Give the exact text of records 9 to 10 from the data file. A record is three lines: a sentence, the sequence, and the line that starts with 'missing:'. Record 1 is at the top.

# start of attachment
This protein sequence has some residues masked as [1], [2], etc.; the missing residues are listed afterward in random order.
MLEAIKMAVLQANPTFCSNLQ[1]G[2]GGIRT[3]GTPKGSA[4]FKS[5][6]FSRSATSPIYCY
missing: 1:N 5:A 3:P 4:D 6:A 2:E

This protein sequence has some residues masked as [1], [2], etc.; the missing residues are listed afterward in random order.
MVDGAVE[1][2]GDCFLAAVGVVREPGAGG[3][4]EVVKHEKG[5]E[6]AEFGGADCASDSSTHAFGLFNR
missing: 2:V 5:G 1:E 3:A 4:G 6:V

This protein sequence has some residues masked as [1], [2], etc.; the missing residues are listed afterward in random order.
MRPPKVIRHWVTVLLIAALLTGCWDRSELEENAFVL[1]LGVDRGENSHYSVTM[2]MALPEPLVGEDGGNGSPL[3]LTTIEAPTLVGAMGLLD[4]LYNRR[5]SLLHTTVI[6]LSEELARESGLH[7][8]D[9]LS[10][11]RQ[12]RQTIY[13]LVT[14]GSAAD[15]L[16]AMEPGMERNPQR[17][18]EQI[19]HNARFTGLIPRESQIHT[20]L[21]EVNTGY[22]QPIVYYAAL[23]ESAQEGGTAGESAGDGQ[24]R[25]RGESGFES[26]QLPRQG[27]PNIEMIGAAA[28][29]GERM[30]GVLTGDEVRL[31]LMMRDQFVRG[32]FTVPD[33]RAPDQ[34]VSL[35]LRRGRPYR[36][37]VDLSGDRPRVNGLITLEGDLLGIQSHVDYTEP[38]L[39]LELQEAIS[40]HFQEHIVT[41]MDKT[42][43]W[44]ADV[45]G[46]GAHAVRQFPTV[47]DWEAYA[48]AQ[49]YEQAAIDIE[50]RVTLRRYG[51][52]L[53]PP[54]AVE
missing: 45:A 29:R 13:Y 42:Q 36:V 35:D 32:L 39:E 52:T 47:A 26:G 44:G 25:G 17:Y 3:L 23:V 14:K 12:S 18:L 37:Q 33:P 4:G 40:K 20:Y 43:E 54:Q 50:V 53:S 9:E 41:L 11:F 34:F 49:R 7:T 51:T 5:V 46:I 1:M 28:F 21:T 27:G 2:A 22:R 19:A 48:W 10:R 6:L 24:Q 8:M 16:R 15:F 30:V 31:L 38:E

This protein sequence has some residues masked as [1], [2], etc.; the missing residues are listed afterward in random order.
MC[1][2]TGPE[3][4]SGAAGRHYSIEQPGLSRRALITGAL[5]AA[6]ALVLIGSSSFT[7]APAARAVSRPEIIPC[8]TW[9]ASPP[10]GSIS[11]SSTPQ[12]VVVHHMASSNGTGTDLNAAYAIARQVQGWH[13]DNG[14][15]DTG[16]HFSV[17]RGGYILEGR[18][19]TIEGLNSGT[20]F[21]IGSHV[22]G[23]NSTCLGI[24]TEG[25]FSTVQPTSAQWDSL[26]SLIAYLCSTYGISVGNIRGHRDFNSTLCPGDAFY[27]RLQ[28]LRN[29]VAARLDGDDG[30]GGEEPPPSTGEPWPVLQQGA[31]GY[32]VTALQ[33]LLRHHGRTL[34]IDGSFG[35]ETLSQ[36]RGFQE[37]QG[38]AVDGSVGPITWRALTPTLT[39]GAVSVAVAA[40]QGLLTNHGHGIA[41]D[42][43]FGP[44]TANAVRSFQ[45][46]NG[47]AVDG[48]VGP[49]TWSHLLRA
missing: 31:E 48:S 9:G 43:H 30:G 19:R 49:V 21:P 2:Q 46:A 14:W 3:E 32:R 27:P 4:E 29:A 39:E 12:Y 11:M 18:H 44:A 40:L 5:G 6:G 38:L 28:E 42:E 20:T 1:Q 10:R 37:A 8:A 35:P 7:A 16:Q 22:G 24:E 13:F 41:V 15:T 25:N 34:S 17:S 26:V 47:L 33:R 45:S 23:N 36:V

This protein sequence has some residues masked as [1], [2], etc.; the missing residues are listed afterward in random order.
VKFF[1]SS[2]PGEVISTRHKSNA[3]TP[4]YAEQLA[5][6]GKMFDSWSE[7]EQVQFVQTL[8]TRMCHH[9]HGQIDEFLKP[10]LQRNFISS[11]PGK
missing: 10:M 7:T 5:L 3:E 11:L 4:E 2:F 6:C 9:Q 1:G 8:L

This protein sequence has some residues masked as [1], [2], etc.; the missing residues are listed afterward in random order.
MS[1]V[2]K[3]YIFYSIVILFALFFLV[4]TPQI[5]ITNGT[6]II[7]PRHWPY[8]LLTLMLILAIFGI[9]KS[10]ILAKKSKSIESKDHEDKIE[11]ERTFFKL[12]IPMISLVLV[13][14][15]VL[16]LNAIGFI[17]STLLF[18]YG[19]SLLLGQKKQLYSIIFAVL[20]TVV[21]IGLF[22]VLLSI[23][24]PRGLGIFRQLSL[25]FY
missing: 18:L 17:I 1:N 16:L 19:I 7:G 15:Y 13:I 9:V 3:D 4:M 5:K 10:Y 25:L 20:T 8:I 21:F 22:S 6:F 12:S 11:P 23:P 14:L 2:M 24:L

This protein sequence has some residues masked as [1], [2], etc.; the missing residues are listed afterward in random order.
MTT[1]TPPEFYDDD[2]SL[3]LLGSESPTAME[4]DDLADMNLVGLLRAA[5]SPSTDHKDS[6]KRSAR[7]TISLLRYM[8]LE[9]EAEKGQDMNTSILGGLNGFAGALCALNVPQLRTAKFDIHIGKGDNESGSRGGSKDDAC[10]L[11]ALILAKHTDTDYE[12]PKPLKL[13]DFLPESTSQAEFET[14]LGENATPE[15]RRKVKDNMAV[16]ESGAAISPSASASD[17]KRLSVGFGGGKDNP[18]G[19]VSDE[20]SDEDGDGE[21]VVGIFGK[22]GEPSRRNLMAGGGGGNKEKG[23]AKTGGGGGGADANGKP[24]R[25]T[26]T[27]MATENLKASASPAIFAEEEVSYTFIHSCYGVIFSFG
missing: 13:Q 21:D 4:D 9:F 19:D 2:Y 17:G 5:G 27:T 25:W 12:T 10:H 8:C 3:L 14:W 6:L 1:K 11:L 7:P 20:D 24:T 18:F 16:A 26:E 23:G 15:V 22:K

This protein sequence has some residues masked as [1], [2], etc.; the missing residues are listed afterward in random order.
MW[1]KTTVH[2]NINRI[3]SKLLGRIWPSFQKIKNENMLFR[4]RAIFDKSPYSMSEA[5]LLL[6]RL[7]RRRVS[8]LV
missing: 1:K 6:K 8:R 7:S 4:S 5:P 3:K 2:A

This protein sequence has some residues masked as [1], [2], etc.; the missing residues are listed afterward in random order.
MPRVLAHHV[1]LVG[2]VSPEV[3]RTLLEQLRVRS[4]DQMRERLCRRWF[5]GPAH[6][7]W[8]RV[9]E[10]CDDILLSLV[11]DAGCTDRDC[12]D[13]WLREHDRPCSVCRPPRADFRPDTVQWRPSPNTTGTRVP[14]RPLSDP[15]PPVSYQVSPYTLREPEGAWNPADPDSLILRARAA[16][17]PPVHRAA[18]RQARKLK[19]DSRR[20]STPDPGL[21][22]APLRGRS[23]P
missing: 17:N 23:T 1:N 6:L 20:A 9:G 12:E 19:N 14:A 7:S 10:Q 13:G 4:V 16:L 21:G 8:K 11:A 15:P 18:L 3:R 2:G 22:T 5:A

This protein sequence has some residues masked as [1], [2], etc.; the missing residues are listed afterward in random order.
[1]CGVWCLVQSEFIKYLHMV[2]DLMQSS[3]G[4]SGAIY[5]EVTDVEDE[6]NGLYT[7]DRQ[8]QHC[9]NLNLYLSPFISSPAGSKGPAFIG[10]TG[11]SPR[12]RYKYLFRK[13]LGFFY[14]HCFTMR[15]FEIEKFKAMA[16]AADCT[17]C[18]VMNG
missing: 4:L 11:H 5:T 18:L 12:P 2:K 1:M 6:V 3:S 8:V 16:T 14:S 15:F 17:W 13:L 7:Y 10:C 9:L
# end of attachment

This protein sequence has some residues masked as [1], [2], etc.; the missing residues are listed afterward in random order.
MPRVLAHHV[1]LVG[2]VSPEV[3]RTLLEQLRVRS[4]DQMRERLCRRWF[5]GPAH[6][7]W[8]RV[9]E[10]CDDILLSLV[11]DAGCTDRDC[12]D[13]WLREHDRPCSVCRPPRADFRPDTVQWRPSPNTTGTRVP[14]RPLSDP[15]PPVSYQVSPYTLREPEGAWNPADPDSLILRARAA[16][17]PPVHRAA[18]RQARKLK[19]DSRR[20]STPDPGL[21][22]APLRGRS[23]P
missing: 17:N 23:T 1:N 6:L 20:A 9:G 12:E 19:N 14:A 7:S 10:Q 13:G 4:V 16:L 21:G 8:K 11:A 15:P 18:L 3:R 2:G 22:T 5:A

This protein sequence has some residues masked as [1], [2], etc.; the missing residues are listed afterward in random order.
[1]CGVWCLVQSEFIKYLHMV[2]DLMQSS[3]G[4]SGAIY[5]EVTDVEDE[6]NGLYT[7]DRQ[8]QHC[9]NLNLYLSPFISSPAGSKGPAFIG[10]TG[11]SPR[12]RYKYLFRK[13]LGFFY[14]HCFTMR[15]FEIEKFKAMA[16]AADCT[17]C[18]VMNG
missing: 4:L 11:H 5:T 18:L 12:P 2:K 1:M 6:V 3:S 8:V 16:T 14:S 15:F 17:W 13:L 7:Y 10:C 9:L